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Friday, Oct 24, 2014
Plant City Courier

Sollenberger says his old office still feels like home

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PLANT CITY – David Sollenberger said he never dreamed he'd be back behind the city manager's desk after he retired in 2010.

The 77-year-old was happy in retirement – traveling to visit his adult son and daughter who live on opposite sides of the country and doing all those fun things he'd postponed during his working years.

Then City Manager Greg Horwedel took a job in late March as deputy county administrator. And Sollenberger was offered the chance to come back.

“It was very flattering because you don't give a person the chance to return if he wasn't doing a decent job,” he said.

Sollenberger ran the idea of taking the interim job past his wife of 55 years, Alise. She was in agreement that he should return to City Hall.

His first few days back felt like a homecoming.

“It was kind of like old times in a way. I get to work with the same group of people,” he said.

The only difficulty so far: learning the city's new computer system.

“It's a bit foreign to me but I'll catch on to it. But it's a bit of a challenge,” he said.

City commissioners are hiring a consulting firm to conduct a nationwide search for a permanent city manager; Sollenberger said there's no way he would accept staying longer than a few months.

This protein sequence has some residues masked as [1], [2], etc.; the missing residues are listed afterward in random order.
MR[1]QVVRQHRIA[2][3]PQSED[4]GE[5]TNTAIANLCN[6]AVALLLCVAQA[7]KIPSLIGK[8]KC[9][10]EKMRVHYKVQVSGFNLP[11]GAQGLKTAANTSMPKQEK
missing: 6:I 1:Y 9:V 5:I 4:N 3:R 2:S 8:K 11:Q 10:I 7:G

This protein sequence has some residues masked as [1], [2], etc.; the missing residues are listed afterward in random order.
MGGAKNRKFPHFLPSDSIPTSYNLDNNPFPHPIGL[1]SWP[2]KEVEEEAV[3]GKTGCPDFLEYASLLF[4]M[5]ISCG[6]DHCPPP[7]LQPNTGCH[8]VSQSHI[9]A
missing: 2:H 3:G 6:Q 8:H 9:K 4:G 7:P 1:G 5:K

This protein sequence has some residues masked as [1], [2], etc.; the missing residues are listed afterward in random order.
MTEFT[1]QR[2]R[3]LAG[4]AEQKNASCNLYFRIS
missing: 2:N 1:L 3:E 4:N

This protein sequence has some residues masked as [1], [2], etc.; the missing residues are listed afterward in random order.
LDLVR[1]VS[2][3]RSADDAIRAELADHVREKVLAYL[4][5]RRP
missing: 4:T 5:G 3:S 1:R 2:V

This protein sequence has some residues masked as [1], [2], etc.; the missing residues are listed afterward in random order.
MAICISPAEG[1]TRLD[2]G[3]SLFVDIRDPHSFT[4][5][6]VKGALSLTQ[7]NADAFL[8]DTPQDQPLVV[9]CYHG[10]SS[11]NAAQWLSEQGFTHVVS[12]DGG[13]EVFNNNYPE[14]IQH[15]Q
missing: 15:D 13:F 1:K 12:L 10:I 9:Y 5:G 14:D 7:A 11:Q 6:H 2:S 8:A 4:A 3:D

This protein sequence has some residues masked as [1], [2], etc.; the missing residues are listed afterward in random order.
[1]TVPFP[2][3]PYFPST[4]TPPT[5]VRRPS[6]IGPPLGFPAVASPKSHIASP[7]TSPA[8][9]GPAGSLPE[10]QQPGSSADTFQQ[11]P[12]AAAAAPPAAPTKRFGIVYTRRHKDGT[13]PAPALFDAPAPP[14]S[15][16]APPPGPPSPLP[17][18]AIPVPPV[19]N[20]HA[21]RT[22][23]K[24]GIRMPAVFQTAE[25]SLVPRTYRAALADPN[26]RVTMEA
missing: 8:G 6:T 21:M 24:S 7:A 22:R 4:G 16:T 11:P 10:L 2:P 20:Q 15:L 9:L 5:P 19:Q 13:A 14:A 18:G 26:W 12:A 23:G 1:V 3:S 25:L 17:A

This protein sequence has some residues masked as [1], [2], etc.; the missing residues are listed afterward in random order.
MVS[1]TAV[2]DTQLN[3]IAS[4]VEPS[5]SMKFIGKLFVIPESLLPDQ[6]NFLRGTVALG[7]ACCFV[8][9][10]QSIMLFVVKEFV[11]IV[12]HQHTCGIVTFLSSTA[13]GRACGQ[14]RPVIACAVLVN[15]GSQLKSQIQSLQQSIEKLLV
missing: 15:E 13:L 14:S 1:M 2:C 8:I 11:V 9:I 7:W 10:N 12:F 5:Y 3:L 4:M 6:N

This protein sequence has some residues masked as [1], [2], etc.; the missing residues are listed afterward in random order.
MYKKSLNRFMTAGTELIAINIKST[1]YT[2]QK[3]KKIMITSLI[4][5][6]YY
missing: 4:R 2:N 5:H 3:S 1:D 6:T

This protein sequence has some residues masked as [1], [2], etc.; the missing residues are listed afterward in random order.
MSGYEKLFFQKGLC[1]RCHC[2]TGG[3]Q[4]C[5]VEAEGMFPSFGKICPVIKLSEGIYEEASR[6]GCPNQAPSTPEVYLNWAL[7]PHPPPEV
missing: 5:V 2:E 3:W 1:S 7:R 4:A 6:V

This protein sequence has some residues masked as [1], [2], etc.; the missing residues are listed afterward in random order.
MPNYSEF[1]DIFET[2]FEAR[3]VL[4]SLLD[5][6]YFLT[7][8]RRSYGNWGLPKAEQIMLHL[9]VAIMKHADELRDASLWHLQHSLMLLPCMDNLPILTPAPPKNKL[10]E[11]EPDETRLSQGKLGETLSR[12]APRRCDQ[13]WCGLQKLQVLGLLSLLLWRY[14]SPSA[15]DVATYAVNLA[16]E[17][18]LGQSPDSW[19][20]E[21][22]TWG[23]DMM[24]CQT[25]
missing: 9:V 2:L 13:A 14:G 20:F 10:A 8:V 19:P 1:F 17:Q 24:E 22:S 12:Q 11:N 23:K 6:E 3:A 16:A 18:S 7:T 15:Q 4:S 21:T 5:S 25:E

His contract calls for him to receive $2,500 per week for three to six months. He hopes commissioners hire a permanent replacement for Horwedel sooner than later, but he said he won't be biding his time.

Sollenberger has set an ambitious agenda for however long his tenure lasts. Tasks on his list range from completion of Ellis-Methvin Park to overseeing progress in the redevelopment of the midtown area south of downtown.

He'll also be the one who helps pick a new police chief to replace Steve Singletary, who was fired in January, and a new human resources director to replace Sanders Bush, who is retiring.

During his watch, he also wants to give employees who don't work for the police and fire departments their first base salary raises in five years. Those employees have received one-time bonuses, but nothing added to their base salaries.

The city has raised base salaries for public safety employees to make the jobs more competitive with other law enforcement and firefighting agencies in the area. The other employees are long overdue for hikes in their base salaries, he said.

City Commissioner Mike Sparkman said he thinks the commissioners made the best possible choice for picking someone to guide the city in the interim. Sollenberger has a lifetime of municipal government experience, including eight years at the helm in Plant City, Sparkman said.

“He has the leadership skills we needed at this time. He has the respect of everyone, and I look forward to working with him over the next few months,” he said.

Twitter: @dnicholsonTBO

dnicholson@tampatrib.com

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